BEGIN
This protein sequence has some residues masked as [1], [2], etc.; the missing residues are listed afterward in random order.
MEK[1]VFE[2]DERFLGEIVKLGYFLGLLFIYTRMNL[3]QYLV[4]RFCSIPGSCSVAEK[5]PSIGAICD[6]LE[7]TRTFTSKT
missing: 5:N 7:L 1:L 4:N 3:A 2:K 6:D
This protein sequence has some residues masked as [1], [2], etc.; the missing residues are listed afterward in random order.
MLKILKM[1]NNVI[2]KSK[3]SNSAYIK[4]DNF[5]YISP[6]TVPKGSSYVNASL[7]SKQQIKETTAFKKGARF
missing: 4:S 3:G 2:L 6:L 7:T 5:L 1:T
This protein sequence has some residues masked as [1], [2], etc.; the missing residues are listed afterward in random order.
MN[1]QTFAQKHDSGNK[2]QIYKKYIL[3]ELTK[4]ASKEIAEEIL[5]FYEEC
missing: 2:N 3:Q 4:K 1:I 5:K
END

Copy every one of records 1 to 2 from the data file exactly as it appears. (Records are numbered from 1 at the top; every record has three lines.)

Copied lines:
This protein sequence has some residues masked as [1], [2], etc.; the missing residues are listed afterward in random order.
MEK[1]VFE[2]DERFLGEIVKLGYFLGLLFIYTRMNL[3]QYLV[4]RFCSIPGSCSVAEK[5]PSIGAICD[6]LE[7]TRTFTSKT
missing: 5:N 7:L 1:L 4:N 3:A 2:K 6:D
This protein sequence has some residues masked as [1], [2], etc.; the missing residues are listed afterward in random order.
MLKILKM[1]NNVI[2]KSK[3]SNSAYIK[4]DNF[5]YISP[6]TVPKGSSYVNASL[7]SKQQIKETTAFKKGARF
missing: 4:S 3:G 2:L 6:L 7:T 5:L 1:T